Paul Tuns

Bill C-3, An Act to amend the Criminal Code and the Canada Labour Code, is an omnibus bill that if passed will amend the Criminal Code to make it a crime to impede others from obtaining or providing health services. It will also amend the Canada Labour Code to provide employees with up to 10 days of medical leave of absence.

C-3 would add to the Criminal Code three provisions: “create an offence of intimidating a person in order to impede them from obtaining health services, intimidating a health professional in order to impede them in the performance of their duties or intimidating a person who assists a health professional in order to impede the person in providing that assistance;” “create an offence of obstructing or interfering with a person’s lawful access to a place at which health services are provided, subject to a defence of attending at the place for the purpose only of obtaining or communicating information;” and “add the commission of an offence against a person who was providing health services and the commission of an offence that had the effect of impeding another person from obtaining health services as aggravating sentencing factors for any offence.”

Each offense is punishable for up to 10 years in prison.

In a statement Campaign Life Coalition denounced C-3, saying it would “render the entire country one giant bubble zone.”

While C-3 is ostensibly a response to anti-COVID policy demonstrations, CLC national president Jeff Gunnarson said, “Bill C-3 could strip pro-life advocates of their democratic right to freely and peacefully witness to the sanctity of human life to women seeking abortions and those committing them.” He continued, “In effect, Bill C-3 could criminalize efforts to offer women alternatives to abortion through peaceful demonstrations, prayer, and side-walk counselling right across the country.” Gunnarson added, “Laws that censor Canadian citizens, stripping them of their rights and freedoms to speak and to gather have no place in a free and democratic society; and the proposed law “will simply muzzle Canadian citizens everywhere.”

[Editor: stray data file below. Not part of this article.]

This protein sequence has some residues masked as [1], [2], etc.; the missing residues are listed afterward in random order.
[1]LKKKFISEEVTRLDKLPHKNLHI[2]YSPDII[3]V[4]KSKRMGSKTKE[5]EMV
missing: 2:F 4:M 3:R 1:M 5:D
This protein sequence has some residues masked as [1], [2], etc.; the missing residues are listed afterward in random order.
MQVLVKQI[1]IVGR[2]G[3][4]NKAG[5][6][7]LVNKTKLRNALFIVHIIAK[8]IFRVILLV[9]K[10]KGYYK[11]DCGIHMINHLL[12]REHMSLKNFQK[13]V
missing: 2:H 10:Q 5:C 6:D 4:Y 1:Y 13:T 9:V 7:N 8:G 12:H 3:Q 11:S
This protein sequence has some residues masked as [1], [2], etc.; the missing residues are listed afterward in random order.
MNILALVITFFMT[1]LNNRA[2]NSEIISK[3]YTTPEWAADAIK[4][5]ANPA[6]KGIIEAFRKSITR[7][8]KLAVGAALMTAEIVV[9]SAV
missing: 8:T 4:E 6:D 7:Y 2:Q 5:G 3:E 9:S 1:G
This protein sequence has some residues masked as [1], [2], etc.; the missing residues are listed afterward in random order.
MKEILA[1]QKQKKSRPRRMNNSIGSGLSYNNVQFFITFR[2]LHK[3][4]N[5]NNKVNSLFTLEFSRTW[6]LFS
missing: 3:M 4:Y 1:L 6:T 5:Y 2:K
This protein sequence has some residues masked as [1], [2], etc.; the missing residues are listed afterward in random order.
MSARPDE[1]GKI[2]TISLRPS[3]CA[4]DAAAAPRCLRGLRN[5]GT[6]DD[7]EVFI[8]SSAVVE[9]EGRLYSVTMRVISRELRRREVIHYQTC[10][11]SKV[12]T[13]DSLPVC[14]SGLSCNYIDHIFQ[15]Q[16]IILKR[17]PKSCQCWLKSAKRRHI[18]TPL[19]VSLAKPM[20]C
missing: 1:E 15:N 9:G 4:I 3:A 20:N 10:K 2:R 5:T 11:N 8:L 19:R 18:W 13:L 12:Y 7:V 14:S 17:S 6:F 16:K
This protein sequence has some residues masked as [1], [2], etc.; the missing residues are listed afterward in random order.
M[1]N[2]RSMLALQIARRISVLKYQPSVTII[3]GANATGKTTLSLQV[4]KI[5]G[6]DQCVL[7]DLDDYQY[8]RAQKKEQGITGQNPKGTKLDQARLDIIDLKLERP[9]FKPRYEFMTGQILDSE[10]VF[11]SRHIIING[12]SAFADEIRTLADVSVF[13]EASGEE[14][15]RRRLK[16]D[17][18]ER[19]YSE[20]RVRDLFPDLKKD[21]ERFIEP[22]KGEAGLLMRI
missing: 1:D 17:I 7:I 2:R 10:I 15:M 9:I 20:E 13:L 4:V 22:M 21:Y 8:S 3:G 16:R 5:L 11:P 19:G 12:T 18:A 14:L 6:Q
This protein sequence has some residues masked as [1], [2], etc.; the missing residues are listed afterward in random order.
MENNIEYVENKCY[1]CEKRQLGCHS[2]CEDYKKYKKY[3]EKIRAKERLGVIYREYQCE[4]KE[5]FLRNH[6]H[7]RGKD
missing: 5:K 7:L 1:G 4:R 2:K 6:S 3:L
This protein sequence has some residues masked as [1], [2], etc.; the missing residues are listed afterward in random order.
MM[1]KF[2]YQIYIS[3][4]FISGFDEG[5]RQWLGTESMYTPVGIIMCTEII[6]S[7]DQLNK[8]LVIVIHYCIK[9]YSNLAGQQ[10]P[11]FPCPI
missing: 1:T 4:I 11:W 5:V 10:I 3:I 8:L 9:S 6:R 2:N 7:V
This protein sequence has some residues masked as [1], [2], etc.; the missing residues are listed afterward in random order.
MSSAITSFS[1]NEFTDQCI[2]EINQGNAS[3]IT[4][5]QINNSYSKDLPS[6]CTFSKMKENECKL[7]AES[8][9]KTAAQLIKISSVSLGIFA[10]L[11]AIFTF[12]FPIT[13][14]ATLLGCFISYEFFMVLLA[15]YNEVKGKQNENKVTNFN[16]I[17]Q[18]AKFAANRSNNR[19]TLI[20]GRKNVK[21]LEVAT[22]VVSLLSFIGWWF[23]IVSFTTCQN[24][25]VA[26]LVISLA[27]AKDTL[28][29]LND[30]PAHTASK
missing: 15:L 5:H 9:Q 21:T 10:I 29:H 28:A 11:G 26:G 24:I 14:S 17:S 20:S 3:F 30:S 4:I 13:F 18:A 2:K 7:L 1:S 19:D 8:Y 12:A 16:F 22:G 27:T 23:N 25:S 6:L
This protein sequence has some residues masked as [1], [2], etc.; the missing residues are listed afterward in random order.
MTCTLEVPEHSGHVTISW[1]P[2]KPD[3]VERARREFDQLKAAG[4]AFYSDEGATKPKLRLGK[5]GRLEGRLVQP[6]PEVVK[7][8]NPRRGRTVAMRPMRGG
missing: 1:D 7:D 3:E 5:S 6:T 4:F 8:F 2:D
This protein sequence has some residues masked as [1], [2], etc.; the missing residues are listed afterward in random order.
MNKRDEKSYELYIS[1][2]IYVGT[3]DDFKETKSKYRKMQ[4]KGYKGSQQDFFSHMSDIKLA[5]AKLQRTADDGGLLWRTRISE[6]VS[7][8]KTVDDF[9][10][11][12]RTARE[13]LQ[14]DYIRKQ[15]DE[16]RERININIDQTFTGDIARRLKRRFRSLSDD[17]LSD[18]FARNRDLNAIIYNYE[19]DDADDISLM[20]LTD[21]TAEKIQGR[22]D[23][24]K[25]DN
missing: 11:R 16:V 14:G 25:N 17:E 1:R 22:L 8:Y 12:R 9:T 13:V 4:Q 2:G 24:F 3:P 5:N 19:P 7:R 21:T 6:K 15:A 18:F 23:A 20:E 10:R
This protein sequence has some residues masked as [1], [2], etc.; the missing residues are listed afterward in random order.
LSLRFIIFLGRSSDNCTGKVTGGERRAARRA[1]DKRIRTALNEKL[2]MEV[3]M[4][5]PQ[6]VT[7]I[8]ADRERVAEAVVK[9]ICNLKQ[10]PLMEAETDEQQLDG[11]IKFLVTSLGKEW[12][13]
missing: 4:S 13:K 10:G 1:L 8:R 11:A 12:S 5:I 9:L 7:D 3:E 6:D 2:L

Gunnarson also stated that C-3 “appears to be the most egregious ‘bubble zone’ legislation to date.”

Six provinces have anti-free speech bubble zone laws that prohibit pro-life witnessing near facilities that commit abortions. In November, Saskatchewan passed a law similar to C-3 that prohibits all demonstrations near medical facilities unless it is organized by unions as a job action.

Gunnarson said amending the Criminal Code to make it illegal to “provoke a state of fear” is “highly subjective and not described in the bill, making it prone to abuse.”

During the federal election campaign in September, Liberal leader Justin Trudeau said, in reaction to demonstrations against COVID measures that took place near hospitals, that he would outlaw demonstrations near medical facilities. This was despite the fact that demonstrations were peaceful and no one was barred from entering hospitals or accessing their services.

Gunnarson said he has no doubt the federal government will use it to silence pro-life demonstrators. “Mr. Trudeau has had a personal vendetta against pro-life advocates since before he was first elected. He’s barred pro-life individuals from running for the Liberal Party. He’s denied summer job grants to pro-life organizations. And now, he’s promising to strip pro-life organizations of their charitable tax status.”

CLC campaigns manager David Cook said that intimidation and harassment is already a crime under existing laws and questioned the motivation behind C-3. He said that the deliberately vague and undefined “state of fear” criteria is designed to cast a large net to target pro-lifers.

The government admits that C-3 is meant to prevent pro-life witnessing. Justice Minister David Lametti said C-3 was designed to protect health care workers, specifically noting “professionals working at abortion clinics” and claiming, without evidence, that “the safety and security of abortion health care workers and patients continue to be a troubling issue.”

Lametti told the media that C-3 will not impede on Canadians’ freedom of expression and assembly as “Canadians who want to express their opinions in a peaceful way will be able to continue to do so.”